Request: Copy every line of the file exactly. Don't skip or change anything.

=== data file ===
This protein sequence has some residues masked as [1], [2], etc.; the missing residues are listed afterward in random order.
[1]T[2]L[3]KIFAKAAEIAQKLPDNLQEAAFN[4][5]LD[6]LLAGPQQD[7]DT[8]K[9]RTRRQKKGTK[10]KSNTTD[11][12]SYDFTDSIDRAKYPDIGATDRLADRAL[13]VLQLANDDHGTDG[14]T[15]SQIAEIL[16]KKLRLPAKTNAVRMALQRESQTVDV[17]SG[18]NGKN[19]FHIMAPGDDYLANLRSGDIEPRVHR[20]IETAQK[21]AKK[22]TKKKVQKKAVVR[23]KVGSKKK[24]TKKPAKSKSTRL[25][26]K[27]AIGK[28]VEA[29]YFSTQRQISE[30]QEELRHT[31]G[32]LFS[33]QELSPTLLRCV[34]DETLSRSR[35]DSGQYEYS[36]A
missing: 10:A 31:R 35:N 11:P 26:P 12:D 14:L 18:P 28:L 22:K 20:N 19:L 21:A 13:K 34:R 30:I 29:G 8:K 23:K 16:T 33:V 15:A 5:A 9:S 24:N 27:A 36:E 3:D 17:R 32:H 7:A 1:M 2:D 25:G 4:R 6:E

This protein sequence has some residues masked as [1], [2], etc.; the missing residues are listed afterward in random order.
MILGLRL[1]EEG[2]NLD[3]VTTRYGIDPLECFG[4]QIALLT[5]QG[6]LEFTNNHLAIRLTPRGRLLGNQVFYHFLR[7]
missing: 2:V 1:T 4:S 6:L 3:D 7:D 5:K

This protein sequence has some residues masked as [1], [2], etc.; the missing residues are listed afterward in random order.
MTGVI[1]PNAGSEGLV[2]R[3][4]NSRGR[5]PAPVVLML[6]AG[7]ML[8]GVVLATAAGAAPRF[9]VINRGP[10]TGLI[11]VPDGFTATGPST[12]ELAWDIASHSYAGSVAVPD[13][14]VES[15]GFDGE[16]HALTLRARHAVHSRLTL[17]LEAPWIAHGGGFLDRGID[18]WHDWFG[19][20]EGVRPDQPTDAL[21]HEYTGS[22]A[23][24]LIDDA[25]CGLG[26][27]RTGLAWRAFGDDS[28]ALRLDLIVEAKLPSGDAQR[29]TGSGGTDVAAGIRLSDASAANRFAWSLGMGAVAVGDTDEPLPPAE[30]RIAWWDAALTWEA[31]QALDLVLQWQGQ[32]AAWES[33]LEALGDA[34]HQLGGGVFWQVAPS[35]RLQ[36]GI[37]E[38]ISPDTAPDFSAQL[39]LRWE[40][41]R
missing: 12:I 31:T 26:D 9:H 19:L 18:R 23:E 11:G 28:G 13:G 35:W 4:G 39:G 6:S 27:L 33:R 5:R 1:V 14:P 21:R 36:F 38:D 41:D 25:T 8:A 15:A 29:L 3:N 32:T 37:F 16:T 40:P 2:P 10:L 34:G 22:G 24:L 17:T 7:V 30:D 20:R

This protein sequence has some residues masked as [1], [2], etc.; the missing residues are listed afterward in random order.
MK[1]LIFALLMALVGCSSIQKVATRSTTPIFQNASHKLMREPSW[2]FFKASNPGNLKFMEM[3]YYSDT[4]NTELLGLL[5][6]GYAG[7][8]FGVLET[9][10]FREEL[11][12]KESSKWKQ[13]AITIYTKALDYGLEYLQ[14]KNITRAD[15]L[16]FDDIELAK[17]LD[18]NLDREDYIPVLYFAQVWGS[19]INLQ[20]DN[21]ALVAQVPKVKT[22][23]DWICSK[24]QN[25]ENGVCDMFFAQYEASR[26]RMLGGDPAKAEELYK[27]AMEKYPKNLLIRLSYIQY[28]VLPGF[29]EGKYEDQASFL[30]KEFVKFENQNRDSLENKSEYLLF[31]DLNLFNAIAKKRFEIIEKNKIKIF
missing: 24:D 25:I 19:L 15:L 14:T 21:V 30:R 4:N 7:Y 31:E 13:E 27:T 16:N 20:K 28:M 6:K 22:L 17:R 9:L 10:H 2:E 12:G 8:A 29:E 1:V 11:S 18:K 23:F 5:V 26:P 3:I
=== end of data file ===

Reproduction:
This protein sequence has some residues masked as [1], [2], etc.; the missing residues are listed afterward in random order.
[1]T[2]L[3]KIFAKAAEIAQKLPDNLQEAAFN[4][5]LD[6]LLAGPQQD[7]DT[8]K[9]RTRRQKKGTK[10]KSNTTD[11][12]SYDFTDSIDRAKYPDIGATDRLADRAL[13]VLQLANDDHGTDG[14]T[15]SQIAEIL[16]KKLRLPAKTNAVRMALQRESQTVDV[17]SG[18]NGKN[19]FHIMAPGDDYLANLRSGDIEPRVHR[20]IETAQK[21]AKK[22]TKKKVQKKAVVR[23]KVGSKKK[24]TKKPAKSKSTRL[25][26]K[27]AIGK[28]VEA[29]YFSTQRQISE[30]QEELRHT[31]G[32]LFS[33]QELSPTLLRCV[34]DETLSRSR[35]DSGQYEYS[36]A
missing: 10:A 31:R 35:N 11:P 26:P 12:D 14:L 18:P 28:L 22:K 20:N 19:L 21:A 13:K 34:R 30:I 29:G 8:K 23:K 16:T 33:V 15:A 5:A 9:S 24:N 27:A 36:E 3:D 17:R 32:H 7:A 1:M 2:D 25:G 4:R 6:E

This protein sequence has some residues masked as [1], [2], etc.; the missing residues are listed afterward in random order.
MILGLRL[1]EEG[2]NLD[3]VTTRYGIDPLECFG[4]QIALLT[5]QG[6]LEFTNNHLAIRLTPRGRLLGNQVFYHFLR[7]
missing: 2:V 1:T 4:S 6:L 3:D 7:D 5:K

This protein sequence has some residues masked as [1], [2], etc.; the missing residues are listed afterward in random order.
MTGVI[1]PNAGSEGLV[2]R[3][4]NSRGR[5]PAPVVLML[6]AG[7]ML[8]GVVLATAAGAAPRF[9]VINRGP[10]TGLI[11]VPDGFTATGPST[12]ELAWDIASHSYAGSVAVPD[13][14]VES[15]GFDGE[16]HALTLRARHAVHSRLTL[17]LEAPWIAHGGGFLDRGID[18]WHDWFG[19][20]EGVRPDQPTDAL[21]HEYTGS[22]A[23][24]LIDDA[25]CGLG[26][27]RTGLAWRAFGDDS[28]ALRLDLIVEAKLPSGDAQR[29]TGSGGTDVAAGIRLSDASAANRFAWSLGMGAVAVGDTDEPLPPAE[30]RIAWWDAALTWEA[31]QALDLVLQWQGQ[32]AAWES[33]LEALGDA[34]HQLGGGVFWQVAPS[35]RLQ[36]GI[37]E[38]ISPDTAPDFSAQL[39]LRWE[40][41]R
missing: 12:I 31:T 26:D 9:H 19:L 18:R 23:E 11:G 28:G 13:G 35:W 4:G 39:G 6:S 27:L 33:R 5:R 1:V 14:P 21:R 36:F 38:D 41:D 25:T 8:A 15:A 29:L 3:N 32:T 37:F 16:T 40:P 2:P 10:L 34:G 22:G 24:L 17:T 7:V 30:D 20:R

This protein sequence has some residues masked as [1], [2], etc.; the missing residues are listed afterward in random order.
MK[1]LIFALLMALVGCSSIQKVATRSTTPIFQNASHKLMREPSW[2]FFKASNPGNLKFMEM[3]YYSDT[4]NTELLGLL[5][6]GYAG[7][8]FGVLET[9][10]FREEL[11][12]KESSKWKQ[13]AITIYTKALDYGLEYLQ[14]KNITRAD[15]L[16]FDDIELAK[17]LD[18]NLDREDYIPVLYFAQVWGS[19]INLQ[20]DN[21]ALVAQVPKVKT[22][23]DWICSK[24]QN[25]ENGVCDMFFAQYEASR[26]RMLGGDPAKAEELYK[27]AMEKYPKNLLIRLSYIQY[28]VLPGF[29]EGKYEDQASFL[30]KEFVKFENQNRDSLENKSEYLLF[31]DLNLFNAIAKKRFEIIEKNKIKIF
missing: 24:D 25:I 19:L 15:L 14:T 21:V 30:R 4:N 7:Y 31:E 13:E 27:T 16:N 20:K 28:M 6:K 22:L 17:R 9:L 10:H 2:E 12:G 8:A 29:E 1:V 11:S 18:K 23:F 5:V 26:P 3:I